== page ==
Being Women

The Bengal Drape And Woman Emancipation

For women, there is no dearth of choices when it comes to choosing the best attire. She can have almost everything without repeating it constantly. Every attire has some story attached to it. The untold stories we never knew existed and how it has transformed in these years. Anindita talks about how saree and Bengal have many close connections.

Every attire has some story attached to it. The untold stories we never knew existed and how it has transformed in these years. I wonder how we never thought about it while there are so many interesting facts that might surprise everyone. Women have no dearth of choice when it comes to choosing the best attire for themselves. She can have almost everything without repeating it constantly. Like, Saree and Bengal have some close connections.

Saree is undoubtedly an iconic garment and its draping style can bring out the truly creative side of those flaunting it. But the fact that the draping style had a role in the emancipation of women in colonial times remains relatively unknown even today.

As women in Bengal started stepping out of the confines of the four walls, one of the biggest challenges she faced was her attire. As Satyendranath Tagore, the first Indian ICS and elder brother of Rabindranath Tagore reminded his wife, the daily attire of the Bengali woman was not fit to be worn outside. In the absence of blouses or petticoats, the fine quality sarees woven by the master weavers of Bengal left little to the imagination. So most of the Brahmo ladies including the wife of his dear friend Barrister Madanmohan Ghosh who ventured beyond the inner quarters wore gowns like the British women. 

When Satyendranath’s father Maharshi Debendranath Tagore decided to send his oldest daughter Soudamini to Hindu Female School (Bethune School) he designed a dress called Pesawaj, a cross between an English frock and a Muslim pajama, almost similar to today’s salwar kameez.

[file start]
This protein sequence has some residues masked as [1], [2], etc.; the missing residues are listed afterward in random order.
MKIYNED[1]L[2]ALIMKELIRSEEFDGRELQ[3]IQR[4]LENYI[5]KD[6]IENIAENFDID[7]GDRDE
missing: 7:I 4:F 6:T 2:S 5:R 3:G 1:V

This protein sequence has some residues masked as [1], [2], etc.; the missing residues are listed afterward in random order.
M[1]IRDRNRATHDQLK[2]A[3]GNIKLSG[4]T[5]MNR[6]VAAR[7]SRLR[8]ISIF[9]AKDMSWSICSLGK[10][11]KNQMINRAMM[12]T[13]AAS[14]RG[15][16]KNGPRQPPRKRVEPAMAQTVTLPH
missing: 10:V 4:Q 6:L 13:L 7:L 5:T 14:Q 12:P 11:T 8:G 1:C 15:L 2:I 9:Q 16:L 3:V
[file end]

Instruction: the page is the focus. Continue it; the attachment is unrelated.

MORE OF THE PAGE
Jnanadanandini Devi with Satyendranth Tagore, Jyotirindranath Tagore and Kadambari Devi.

Satyendranath wanted his wife Jnanadanandini to travel alone to Bombay where he was posted. His father Debendranath had given his consent despite the outrage it had caused among the elites of Bengal society but Jnanadanandini’s biggest challenge was her travelling dress. The Tagore family known for its nationalist outlook had always experimented with their dress but time was short and Jnanadanandini had to settle with a unique contraption called Oriental dress, made by a fashionable French tailoring shop. Adding to her woes the dress was too heavy and she could neither wear it on her own nor take it off. Once she reached Bombay Jnandanadini junked it and inspired by the Parsee women started wearing the saree copying their draping style. She improvised and added the Bengali way of draping the anchal which passed over the left shoulder and again under the right one. Sarees were now worn with long sleeve blouses and petticoats but to cover their head Jnanadanandini would also add a shawl while going out. The draping came to be known as ‘Brahmika’ style and she tutored women to wear the saree in this new style. The problem of covering their head remained and the sartorial experiments continued. Her niece Sarala Devi Chowdhurani remembered that her mother Swarnakumari Devi and her friends would wear headgear of cloth almost like the Spanish mantilla attached to a small crown. 

Rabindranath Tagore and Mrinalini Devi (she wears a separate shawl with her Parsi gara saree).

The Brahmika draping style further evolve under the two daughters of social reformer Keshub Chandra Sen – Suniti Devi and Sucharu Devi who both married into royal households. They added front pleats distinctly lacking in the Bombay style and the free end of the saree was pinned up with a brooch. Jnandanandini’s daughter Indira Devi Choudhurani improvised further and the pallu could now be used to partially cover the head. 

Sarala remembered that earlier Brahmo brides would wear white sarees or gowns with long English veils but in Tagore households, the brides wore red Benarasi and Oorni like native brides and slowly it spread among other Bengali families The sartorial sense of the Tagores indeed paved the way for the homegrown Bengali look of our maidens.

By Anindita Chowdhury

She is a special correspondent of the English daily, The Statesman. Apart from reporting, she writes short stories and essays with special focus on History,  particularly the social and cultural aspects of the bygone era. She can be contacted at


Facebook Comments


Leave a Reply

Your email address will not be published. Required fields are marked *

Social Media

Most Popular

Get The Latest Updates

Subscribe To Our Weekly Newsletter

No spam, notifications only about new products, updates.

Veda's Exclusive

Get Ready to Turn Heads with Our Stunning Sarees!